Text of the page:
A Day With Shelby: Driving a different breed of competition

Shelby 4 750x500

A little while back, Shelby flew me out to Las Vegas, where the brand’s headquarters is located, and allowed me to sample each and every …

A little while back, Shelby flew me out to Las Vegas, where the brand’s headquarters is located, and allowed me to sample each and every one of their cars on the track. The idea of this was to see how a BMW enthusiast felt about Shelby’s products, given that many fans believe the two brands do not and cannot compete. However, Shelby’s products have been getting better and better over the years, admittedly aided by its source material, the Ford Mustang, getting better to begin with.

But let’s back track a couple of months, to an article in which I wrote, in a nutshell, that most Shelbys couldn’t actually live up to most BMW M cars and that the Bavarian products were more polished, more fun and just better overall. So Shelby decided to call me out and put me behind the wheel of its cars and show me what they could really do. You have to love a company who isn’t afraid to stand behind their product and gladly allow an outsider to test it out.

Shelby 12 750x500

Shelby GT Ecoboost

So I went to Vegas to sample some Shelby products and was able to drive each and every Shelby vehicle that wasn’t a truck. I drove everything from the 2.3 liter Shelby GT Ecoboost to the monster 750 hp Shelby Terlingua. But before we get into the different cars or how they are to drive, let’s talk first a bit about how a Shelby vehicle is born.

Shelby 10 750x500

Shelby GT Ecoboost

First, a customer must buy a Ford Mustang GT or Ecoboost. Regardless of options or trim level, the customer only needs to get one of those two Mustangs and then take it to Shelby, who will then turn it into one of its own cars. There are different variations of each car, so the price to turn your standard Mustang into a Shelby varies. Customers are given a choice of superchargers (in the case of buying a Super Snake), wheels, brakes and some carbon fiber aero. In the case of the Super Snake and Terlingua, prices range from $49,995 to $65,999, not including the original price of the car, so in total the customer could be spending near $100,000 for, sometimes even more. The Ecoboost is obviously the cheapest option, costing $23,995 on top of the Mustang. But these cars aren’t meant to be daily drivers or even a second car. According to Shelby, its typical buyer is buying one of these as their fourth or fifth, sometimes even sixth, car.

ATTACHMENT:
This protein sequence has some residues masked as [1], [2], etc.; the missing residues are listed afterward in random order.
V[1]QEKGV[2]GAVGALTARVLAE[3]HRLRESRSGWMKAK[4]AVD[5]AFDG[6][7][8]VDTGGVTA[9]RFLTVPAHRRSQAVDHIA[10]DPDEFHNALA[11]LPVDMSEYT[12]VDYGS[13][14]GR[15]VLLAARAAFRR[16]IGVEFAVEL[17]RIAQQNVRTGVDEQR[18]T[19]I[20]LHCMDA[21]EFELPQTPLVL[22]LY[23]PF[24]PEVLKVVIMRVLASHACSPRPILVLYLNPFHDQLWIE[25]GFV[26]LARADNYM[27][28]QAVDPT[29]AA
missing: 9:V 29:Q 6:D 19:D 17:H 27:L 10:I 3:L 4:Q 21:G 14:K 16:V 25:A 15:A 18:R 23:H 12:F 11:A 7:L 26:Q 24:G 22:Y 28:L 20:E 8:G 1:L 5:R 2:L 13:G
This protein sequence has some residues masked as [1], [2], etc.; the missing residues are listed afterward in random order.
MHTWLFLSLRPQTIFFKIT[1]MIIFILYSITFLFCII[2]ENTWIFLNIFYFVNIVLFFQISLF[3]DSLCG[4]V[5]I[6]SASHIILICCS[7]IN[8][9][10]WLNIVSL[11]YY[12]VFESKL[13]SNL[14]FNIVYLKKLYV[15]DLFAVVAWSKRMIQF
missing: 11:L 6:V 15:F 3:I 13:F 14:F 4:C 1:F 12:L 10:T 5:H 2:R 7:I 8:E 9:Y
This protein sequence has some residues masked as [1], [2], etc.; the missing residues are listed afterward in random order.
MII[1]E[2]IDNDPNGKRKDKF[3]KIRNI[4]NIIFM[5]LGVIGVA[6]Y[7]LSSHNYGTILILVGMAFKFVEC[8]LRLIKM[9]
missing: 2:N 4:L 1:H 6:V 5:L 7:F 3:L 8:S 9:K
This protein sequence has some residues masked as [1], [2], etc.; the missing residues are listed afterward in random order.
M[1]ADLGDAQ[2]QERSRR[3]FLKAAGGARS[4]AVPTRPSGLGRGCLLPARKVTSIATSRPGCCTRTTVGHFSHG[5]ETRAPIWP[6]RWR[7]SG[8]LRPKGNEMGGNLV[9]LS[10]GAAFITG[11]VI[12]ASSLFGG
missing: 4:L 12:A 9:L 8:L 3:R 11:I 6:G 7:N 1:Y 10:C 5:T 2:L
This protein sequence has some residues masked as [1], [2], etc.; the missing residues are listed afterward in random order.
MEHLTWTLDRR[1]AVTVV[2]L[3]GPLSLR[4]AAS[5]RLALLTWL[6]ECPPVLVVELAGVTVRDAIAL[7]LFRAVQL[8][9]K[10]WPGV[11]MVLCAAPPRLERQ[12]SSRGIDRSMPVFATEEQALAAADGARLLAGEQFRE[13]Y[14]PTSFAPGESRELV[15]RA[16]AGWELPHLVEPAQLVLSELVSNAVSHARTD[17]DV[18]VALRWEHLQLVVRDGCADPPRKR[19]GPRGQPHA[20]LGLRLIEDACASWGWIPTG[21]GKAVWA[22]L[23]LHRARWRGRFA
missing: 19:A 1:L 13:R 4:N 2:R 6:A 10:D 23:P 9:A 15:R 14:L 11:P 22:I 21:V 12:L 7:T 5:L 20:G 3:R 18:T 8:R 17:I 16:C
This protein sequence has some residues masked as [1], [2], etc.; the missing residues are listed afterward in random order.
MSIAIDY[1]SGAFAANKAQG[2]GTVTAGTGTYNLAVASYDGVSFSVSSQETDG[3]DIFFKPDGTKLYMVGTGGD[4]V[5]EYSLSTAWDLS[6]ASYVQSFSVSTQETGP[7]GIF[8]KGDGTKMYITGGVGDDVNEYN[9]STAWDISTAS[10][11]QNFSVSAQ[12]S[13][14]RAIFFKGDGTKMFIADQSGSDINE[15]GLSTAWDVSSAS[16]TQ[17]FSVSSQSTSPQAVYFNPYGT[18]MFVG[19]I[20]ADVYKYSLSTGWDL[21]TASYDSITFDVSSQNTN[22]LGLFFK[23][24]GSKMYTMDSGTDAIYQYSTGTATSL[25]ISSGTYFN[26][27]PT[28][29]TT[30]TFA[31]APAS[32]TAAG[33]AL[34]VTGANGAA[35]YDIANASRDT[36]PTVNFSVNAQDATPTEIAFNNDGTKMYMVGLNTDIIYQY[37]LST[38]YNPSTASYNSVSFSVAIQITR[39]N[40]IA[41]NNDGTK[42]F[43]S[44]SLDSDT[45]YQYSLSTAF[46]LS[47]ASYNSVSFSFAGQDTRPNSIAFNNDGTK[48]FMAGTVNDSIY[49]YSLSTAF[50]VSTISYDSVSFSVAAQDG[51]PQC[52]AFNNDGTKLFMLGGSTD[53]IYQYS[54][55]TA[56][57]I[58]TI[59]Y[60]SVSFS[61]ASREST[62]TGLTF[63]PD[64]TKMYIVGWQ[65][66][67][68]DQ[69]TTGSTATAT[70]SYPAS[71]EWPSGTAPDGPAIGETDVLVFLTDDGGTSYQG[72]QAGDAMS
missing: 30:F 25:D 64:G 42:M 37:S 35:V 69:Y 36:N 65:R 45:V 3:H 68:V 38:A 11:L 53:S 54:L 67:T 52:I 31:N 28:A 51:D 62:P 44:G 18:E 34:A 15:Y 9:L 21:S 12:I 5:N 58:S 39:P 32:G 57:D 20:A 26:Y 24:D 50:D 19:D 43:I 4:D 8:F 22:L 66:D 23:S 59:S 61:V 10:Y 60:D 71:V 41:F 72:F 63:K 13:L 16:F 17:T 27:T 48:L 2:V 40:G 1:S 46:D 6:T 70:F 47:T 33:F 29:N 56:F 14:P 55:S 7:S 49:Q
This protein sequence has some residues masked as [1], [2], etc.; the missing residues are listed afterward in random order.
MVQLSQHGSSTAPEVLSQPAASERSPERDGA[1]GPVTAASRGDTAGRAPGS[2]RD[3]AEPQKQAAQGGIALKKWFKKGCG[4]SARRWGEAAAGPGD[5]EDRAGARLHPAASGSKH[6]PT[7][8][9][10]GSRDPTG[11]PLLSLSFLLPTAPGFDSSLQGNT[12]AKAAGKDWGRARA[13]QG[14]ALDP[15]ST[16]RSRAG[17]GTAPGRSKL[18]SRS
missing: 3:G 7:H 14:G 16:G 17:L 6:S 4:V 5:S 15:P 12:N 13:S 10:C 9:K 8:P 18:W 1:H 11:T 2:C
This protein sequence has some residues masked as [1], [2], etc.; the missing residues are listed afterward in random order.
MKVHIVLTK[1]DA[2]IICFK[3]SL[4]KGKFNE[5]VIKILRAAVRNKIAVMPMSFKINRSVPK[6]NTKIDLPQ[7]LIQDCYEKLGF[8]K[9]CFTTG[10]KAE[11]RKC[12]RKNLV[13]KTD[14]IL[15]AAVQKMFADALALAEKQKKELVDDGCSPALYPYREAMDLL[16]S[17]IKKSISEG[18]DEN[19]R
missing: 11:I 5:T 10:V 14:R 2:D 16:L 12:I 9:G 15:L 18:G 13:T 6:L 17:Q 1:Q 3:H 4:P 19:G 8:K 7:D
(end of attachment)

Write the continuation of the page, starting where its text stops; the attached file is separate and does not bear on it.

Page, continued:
So now on to the cars.

SHELBY GT ECOBOOST

Let’s talk about the Shelby GT Ecoboost first, as it’s a new style of car for Shelby and a departure from what the brand normally does. Typically, a Shelby is all about big V8 power, in traditional American fashion. However, the folks at Shelby felt that there was a market for someone who wanted a fast Shelby Mustang, but didn’t want a monster, gas-guzzling V8. So, being that Ford’s new Ecoboost engine is so good, Shelby went ahead and bumped up the power, to a max of 335 hp with 100+octane fuel, gave it new suspension components, better brakes and some lightweight aerodynamics. There’s also better brake cooling and better transmission cooling available.

Shelby (11)

The resulting car is a highly competent, quick little car that feels far lighter on its feet than its V8 brothers. In fact, the Shelby GT Ecoboost was probably the most fun car to chuck through corners of the bunch, given that its lighter front end felt more alive, was sharper on turn-in and had better feedback through the wheel. It wasn’t even close to as fast as the others, was seriously lacking in corner exit speed by comparison and wasn’t nearly as capable, but was still a very enjoyable car to drive. I drove an automatic equipped model, something Shelby hasn’t done until now, which shifted smooth and quick enough but a six-speed manual is available and is the better choice. But it was a fun car to drive overall, better than expected despite the heresy of driving a four-cylinder Shelby. In fact, it reminded me of a more capable and more track-ready BMW 435i. Which is a compliment.